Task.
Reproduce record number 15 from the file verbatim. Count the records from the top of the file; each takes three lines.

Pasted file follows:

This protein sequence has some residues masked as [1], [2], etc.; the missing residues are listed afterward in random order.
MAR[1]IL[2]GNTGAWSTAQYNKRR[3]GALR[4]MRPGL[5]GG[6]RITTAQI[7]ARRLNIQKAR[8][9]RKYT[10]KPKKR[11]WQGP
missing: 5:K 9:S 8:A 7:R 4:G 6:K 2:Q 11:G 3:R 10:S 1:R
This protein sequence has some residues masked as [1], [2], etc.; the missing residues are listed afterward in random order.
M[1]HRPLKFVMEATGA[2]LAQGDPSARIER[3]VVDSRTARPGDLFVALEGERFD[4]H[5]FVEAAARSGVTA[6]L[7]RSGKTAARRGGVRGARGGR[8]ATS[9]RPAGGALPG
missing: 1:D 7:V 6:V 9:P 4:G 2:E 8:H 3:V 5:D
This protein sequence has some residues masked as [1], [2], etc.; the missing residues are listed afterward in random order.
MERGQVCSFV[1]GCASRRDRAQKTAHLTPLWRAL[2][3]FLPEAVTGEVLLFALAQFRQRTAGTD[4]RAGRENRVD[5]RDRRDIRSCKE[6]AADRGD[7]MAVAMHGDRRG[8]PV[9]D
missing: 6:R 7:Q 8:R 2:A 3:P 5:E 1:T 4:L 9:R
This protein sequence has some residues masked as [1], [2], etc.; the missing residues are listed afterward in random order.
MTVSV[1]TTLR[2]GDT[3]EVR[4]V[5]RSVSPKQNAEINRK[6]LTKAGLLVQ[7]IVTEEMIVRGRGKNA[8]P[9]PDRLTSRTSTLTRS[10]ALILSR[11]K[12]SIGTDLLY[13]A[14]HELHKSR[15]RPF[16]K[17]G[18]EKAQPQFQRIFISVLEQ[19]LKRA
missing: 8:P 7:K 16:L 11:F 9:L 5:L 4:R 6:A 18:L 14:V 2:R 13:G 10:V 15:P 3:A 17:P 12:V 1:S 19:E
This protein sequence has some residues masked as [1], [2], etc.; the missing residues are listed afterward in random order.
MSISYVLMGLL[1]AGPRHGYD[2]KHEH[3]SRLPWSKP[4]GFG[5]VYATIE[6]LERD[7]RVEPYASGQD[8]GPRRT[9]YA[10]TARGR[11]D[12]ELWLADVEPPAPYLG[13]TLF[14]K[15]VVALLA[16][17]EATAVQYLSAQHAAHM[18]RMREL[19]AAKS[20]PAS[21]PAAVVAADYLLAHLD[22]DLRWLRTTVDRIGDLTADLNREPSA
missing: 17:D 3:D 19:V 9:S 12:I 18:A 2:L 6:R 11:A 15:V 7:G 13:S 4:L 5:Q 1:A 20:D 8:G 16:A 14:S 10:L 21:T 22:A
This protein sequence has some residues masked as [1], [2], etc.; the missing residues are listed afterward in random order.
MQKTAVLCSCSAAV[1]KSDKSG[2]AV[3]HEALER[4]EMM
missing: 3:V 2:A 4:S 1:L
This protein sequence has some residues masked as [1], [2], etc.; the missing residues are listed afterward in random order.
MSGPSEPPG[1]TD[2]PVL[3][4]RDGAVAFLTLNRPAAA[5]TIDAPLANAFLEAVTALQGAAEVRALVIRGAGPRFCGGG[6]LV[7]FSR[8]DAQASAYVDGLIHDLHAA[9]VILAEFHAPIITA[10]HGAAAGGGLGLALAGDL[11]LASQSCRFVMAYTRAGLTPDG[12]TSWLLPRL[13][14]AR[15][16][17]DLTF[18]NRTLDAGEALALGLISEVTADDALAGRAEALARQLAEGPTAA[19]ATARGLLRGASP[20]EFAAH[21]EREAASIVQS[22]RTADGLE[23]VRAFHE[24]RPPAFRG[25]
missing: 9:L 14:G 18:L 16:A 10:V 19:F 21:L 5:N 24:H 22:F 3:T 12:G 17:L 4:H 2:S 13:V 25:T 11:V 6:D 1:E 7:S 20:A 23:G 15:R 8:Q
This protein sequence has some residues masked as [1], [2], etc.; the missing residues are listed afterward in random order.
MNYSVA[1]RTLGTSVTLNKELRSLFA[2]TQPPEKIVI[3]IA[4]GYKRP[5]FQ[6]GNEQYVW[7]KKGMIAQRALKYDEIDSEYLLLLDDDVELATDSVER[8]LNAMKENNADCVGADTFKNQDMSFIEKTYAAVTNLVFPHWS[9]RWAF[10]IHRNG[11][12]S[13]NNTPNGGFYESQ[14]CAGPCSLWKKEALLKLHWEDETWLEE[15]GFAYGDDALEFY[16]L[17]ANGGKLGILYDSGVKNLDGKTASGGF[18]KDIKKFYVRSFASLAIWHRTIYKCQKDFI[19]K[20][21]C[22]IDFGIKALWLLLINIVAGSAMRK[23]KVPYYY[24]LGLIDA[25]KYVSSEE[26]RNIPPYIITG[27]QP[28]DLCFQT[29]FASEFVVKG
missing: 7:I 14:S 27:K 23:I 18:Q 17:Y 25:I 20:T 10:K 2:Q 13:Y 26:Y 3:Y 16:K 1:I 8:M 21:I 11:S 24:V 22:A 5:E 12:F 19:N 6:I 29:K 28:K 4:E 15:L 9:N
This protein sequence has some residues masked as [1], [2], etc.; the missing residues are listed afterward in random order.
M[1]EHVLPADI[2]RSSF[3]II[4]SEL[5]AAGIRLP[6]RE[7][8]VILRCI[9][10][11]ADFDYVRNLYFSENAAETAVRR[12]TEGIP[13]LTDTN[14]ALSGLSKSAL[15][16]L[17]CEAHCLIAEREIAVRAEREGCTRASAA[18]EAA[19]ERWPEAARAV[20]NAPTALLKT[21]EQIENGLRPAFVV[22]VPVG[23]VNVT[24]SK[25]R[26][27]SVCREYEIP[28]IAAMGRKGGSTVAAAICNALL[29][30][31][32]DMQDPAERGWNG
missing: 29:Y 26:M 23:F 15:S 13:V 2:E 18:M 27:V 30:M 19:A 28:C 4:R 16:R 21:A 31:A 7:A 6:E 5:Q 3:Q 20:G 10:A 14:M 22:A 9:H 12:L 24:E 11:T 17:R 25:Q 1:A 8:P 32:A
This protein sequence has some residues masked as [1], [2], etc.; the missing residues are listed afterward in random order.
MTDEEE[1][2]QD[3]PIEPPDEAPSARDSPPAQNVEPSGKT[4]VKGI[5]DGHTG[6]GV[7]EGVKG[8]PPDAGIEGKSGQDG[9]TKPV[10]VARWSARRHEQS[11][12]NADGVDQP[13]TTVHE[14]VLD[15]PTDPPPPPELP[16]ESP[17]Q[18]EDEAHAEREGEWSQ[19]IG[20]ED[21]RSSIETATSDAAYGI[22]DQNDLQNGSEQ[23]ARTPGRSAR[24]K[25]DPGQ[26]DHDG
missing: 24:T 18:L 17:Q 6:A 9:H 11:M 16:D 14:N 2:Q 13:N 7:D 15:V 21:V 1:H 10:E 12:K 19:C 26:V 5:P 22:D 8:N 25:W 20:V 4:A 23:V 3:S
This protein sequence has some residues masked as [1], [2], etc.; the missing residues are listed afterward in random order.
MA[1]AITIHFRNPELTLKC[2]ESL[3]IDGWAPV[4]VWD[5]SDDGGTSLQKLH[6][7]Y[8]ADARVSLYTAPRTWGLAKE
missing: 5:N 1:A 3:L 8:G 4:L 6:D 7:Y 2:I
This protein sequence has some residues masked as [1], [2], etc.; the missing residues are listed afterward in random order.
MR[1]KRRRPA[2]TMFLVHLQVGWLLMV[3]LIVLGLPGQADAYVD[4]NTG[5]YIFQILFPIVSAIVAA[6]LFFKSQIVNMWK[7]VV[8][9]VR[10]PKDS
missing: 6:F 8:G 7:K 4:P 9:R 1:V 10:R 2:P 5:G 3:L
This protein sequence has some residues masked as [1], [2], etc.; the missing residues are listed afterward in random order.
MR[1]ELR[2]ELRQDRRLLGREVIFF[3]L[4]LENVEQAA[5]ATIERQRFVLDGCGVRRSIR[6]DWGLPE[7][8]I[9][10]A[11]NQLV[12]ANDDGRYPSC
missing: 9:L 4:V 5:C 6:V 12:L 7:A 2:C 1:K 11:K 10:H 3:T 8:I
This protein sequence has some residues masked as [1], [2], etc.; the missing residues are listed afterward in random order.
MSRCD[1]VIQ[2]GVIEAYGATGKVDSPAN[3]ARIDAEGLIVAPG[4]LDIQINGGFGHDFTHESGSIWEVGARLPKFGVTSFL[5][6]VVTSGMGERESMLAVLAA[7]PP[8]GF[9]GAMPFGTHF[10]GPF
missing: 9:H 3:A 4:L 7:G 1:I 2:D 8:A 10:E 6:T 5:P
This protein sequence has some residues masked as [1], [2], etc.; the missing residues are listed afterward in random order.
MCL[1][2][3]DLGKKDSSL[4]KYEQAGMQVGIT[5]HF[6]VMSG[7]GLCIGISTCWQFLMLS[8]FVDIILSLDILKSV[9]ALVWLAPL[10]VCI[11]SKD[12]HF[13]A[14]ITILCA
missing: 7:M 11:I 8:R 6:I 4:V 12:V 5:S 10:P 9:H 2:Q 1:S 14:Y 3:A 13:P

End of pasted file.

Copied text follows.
This protein sequence has some residues masked as [1], [2], etc.; the missing residues are listed afterward in random order.
MCL[1][2][3]DLGKKDSSL[4]KYEQAGMQVGIT[5]HF[6]VMSG[7]GLCIGISTCWQFLMLS[8]FVDIILSLDILKSV[9]ALVWLAPL[10]VCI[11]SKD[12]HF[13]A[14]ITILCA
missing: 7:M 11:I 8:R 6:I 4:V 12:V 5:S 10:P 9:H 2:Q 1:S 14:Y 3:A 13:P